• Paperback: 295 pages
  • Publisher: William Morrow Paperbacks (February 27, 2007)
  • Language: English
  • ISBN-10: 0060875275
  • ASIN: B0046LUD3S
  • Product Dimensions: 5.3 x 0.7 x 8 inches
  • Shipping Weight: 9.6 ounces
  • Average Customer Review: 3.7 out of 5 stars  See all reviews (31 customer reviews)
  • Amazon Best Sellers Rank: #3,317,545 in Books (See Top 100 in Books)

Customer Reviews

Top Customer Reviews

Format: Kindle Edition Verified Purchase
Persuasion is my favorite Jane Austen novel. So when I read the description of this book I was excited to read a modern day version of it. I loved it up to the point of Jane and Guy's tryst. And that's where it dropped from 4 to one star. I'm not a prude, but really, that was WAY more info than I needed. We didn't need to hear the disgusting details. I skipped those pages because I don't need that kind of graphic detail, but it made Jane drop in my estimation. A strong woman, like Jane had become, would NEVER have gotten into the situation in the first place. A good writer, in my opinion sets up the scene and if it is well done, the reader can know, without the play by play, of how it turned out. For example, in Pride and Prejudice, when Lydia runs off with Wickham, the reader knows what went on and Austen didn't have to include the details. We knew what they were up to by the reaction of the family and friends as to the seriousness of Lydia's discretion. Again, I know morals are different today than in Austen's day but we still don't need so much garbage detail to know what went on. The readers have a brain and I think authors don't think we do. Anyway, although I felt the setting in modern day was very well done, I would be embarrassed if anyone read this book on my recommendation.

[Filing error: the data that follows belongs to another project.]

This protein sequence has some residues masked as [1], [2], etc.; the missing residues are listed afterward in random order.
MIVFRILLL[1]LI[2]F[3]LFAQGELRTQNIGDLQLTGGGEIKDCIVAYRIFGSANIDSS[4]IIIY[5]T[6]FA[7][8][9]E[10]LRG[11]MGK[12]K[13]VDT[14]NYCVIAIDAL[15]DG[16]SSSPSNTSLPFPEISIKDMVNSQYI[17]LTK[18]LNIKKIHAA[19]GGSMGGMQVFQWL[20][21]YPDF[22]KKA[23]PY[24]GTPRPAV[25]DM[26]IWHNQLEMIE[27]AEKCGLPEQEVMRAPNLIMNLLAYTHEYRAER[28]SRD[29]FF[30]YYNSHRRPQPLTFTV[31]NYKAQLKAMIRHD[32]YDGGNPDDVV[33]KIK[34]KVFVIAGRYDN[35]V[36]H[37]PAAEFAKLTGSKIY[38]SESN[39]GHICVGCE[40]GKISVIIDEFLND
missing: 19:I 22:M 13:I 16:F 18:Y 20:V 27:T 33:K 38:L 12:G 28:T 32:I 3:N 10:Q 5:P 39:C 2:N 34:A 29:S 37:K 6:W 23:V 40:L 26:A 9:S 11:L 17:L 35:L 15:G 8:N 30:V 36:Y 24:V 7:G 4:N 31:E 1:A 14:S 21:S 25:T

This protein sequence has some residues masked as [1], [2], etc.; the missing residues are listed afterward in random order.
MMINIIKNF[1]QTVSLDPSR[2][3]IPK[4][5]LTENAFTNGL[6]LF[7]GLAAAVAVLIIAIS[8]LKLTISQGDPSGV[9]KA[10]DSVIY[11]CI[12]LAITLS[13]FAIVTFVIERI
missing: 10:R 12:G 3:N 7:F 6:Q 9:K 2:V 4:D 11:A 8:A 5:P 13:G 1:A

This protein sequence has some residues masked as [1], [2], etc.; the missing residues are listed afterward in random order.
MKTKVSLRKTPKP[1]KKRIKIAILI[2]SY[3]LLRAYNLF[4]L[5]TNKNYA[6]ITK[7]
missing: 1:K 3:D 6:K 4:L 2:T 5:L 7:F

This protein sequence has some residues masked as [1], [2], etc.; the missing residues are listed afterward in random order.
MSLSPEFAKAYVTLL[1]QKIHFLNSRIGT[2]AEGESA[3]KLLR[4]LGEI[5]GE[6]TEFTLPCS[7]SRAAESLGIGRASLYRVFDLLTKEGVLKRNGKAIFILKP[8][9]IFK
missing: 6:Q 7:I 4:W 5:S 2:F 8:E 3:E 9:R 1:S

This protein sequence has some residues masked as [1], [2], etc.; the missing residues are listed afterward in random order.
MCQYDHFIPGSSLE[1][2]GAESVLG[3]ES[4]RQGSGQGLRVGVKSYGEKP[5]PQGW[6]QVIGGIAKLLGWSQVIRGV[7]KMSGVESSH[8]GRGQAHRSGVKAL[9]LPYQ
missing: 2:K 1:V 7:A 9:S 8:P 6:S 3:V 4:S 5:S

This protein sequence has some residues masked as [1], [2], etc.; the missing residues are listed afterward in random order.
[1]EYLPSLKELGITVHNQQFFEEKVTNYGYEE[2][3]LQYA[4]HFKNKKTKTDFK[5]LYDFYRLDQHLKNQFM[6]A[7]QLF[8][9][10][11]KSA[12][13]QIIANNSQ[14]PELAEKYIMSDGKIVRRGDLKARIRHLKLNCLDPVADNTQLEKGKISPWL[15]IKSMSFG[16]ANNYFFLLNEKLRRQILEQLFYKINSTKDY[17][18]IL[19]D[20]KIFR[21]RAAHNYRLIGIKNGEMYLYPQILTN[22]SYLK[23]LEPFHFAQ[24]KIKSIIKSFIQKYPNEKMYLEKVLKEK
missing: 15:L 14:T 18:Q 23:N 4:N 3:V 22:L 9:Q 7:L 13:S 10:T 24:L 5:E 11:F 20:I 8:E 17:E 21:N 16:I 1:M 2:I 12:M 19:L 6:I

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Format: Paperback Verified Purchase
This is a contemporary version of my favorite novel, Jane Austen's Persuasion, and although that would seem to raise the stakes for it quite high, I nonetheless found it a charming read. (Full disclosure: the author, Laurie Horowitz, was a friend in college, although I discovered a few years ago -- also full disclosure - that she doesn't remember me in the slightest!) She has done a fine job of updating the particulars to a plausible contemporary American setting, translating Anne Eliot's titled English family into an old Boston family, and giving the heroine (here called Jane Fortune) a love interest who is a rich and moderately famous author instead of a rich and moderately famous sea captain. Just about every character and plot development in the original has its update here, some quite ingenious. To my mind she has improved the heroine for today by giving her a serious profession of her own - managing a literary foundation, which has allowed what is clearly the author's own passion for literature and experience as an agent to inform the book quite nicely. She's also given her heroine a snarky first-person point of view that may make Jane more entertaining in some ways but also makes this book feel a bit more like chick lit that will fade away as its topical references age. My favorite parts of the book are a couple of truly taut conversations between the hero and heroine that Jane Austen never wrote herself, powerful enough that I'd be happy to read another love story from this writer. The least successful aspect is her take on young Mr. Eliot, the too-aptly named Guy Callow, and the one explicit scene in the book, which sticks out like a giant, protruding ... well, never mind. On the whole, however, I would recommend this book to Jane-ites and anyone looking for a pleasant comic romance.